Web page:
The Union budget was announced by the Honorable Finance Minister of India, Mr. Arun Jaitley on the 1st of February, 2017. This budget had many firsts. For the first time the Union budget was announced on the first day of February and not the last. Also, for the first time the Railway budget was not a separate affair, it was clubbed with the Union budget. The highlights of the budget included the focus on pro-poor schemes, huge spending on infrastructure projects and farmer welfare schemes. Not much was changed when it came to the tax structure, besides slashing the tax rate to 5% for the lowest taxable bracket. In fact, indirect taxes were not touched at all as the Goods and Services Tax is expected to become a reality soon.
So how should one judge this edition of the Union budget? Was it growth oriented? Will it serve the needs of the country? Did it really deliver? These were the questions that many had and the students of the National Institute of Industrial Engineering (NITIE), Mumbai were no different. Hence, to provide some clarity and insights into the budget, a ‘Post Budget Analysis’ was held in the institute on the 8th of February. This was the third edition of the event and as always, it was organised by $treet, the ‘Finance Forum’ at the institute.
The eminent panellists for the event included Ms. Shweta Agarwal, Chief Financial Officer, Paragon Partners; Mr. Piyush Garg, EVP and CIO, ICICI Securities Ltd.; Mr. Manas Garg, Chief Financial Officer, Wockhardt Limited and NITIE’s very own, Prof. Dr. M. Venkateshwarlu who is a senior faculty in the Finance area. The Dean of Student Affairs at the institute, Prof. Ashok K. Pundir was also present for the all-important event. The discussion was moderated by Mr. Roy Eddington Charles, Mentor, Roy Eddington-Charles and Associates.
Prof. Pundir welcomed the guests and evoked memories of eminent jurist, Nani Palkhivala’s budget analysis in his address. Mr. Charles then took over, giving his objective take on the budget. He challenged the notion that this year’s budget was ‘boring’, making a very enlightening comment- “Fiction is interesting, facts are boring.” He then listed down the highlights of the budget and emphasised on the ‘will’ of the Government with regards to poverty alleviation. He advised the students to study in detail the concept of electoral bonds and commercial mining, from the point of view of the budget.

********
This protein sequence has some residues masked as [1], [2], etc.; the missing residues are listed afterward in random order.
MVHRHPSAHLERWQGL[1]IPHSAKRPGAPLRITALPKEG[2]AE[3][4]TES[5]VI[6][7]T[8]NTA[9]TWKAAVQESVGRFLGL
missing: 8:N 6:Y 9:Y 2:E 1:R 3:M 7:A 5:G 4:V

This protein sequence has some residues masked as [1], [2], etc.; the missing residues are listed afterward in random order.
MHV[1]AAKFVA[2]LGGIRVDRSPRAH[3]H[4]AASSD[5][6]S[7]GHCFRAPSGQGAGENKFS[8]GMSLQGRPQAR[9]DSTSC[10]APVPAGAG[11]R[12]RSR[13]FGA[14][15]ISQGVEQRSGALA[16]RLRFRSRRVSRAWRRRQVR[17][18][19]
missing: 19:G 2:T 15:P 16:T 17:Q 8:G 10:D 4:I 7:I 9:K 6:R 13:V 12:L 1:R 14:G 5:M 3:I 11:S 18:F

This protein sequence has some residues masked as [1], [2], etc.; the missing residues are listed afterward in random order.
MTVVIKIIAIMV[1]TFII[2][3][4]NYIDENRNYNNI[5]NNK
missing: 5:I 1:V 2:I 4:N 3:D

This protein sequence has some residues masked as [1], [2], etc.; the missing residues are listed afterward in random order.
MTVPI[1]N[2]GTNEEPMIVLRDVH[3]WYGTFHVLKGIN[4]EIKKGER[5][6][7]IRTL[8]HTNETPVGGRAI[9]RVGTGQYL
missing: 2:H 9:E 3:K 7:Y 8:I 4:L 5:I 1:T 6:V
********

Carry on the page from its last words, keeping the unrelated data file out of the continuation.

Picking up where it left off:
In her address, Ms. Agarwal focused on the area of taxation, covering the field widely. She talked at length on the topic of corporate taxes and mentioned the steps taken to relieve the tax burden on the MSME sector. She also approved of the measures taken by the government on the ‘ease of doing business’ front. She specially mentioned the change in FDI policy- scrapping of FIPB (Foreign Investment Promotion Board) and how it will help to bring in more FDI in the country.
Mr. Garg emphasised that this was definitely a growth-oriented budget and was highly appreciative of the continuation of the tight fiscal policy. He also used the demand curve to explain how the spending on infrastructure will boost the entire economy. He spoke of the tax relief to the middle class and the positive impact it will have on the largest economic class in the country. He also lauded the Government’s efforts with regards to the simplification of the annual budget exercise.
Mr. Dutta also agreed with the previous speakers that it was a very satisfactory budget but also pointed out some misses of the budget. He pointed out that the 10% additional surcharge on Rs. 50 lakhs- Rs 1 Cr. bracket was not really a sustainable policy and must be looked into in the future budgets. He also spoke about the lack of funds allocation to Healthcare sector, highlighting its importance in the Indian context.
Prof. Dr. Venkatshwarlu spoke about the Indian economy as a whole- its needs and wants. He stressed on the need for a robust bonds market in India.
The opening statements by the speakers were followed by a question and answer session. The majority of the questions from the students revolved around the health of the banking sector, the concept of Universal basic income (UBI), debt to GDP ratio and FDI policy. The speakers stressed that UBI as a policy has not been tested anywhere in the world, hence not prudent to implement it in the country. They also pointed out that it cannot co-exist with the current subsidy regime in India. Talking about debt to GDP ratio, Mr. Dutta explained that even though this ratio was high, credit was necessary for growth. The speakers agreed that Non-performing assets (NPAs) was an issue for the banking industry but also iterated that the health of banks was of utmost importance when considering the entire economy.
The session was highly informative and helped the students of NITIE understand the nuances of this year’s Union budget. The panellists’ enriching thoughts helped in making the Post Budget Analysis at the institute a grand success.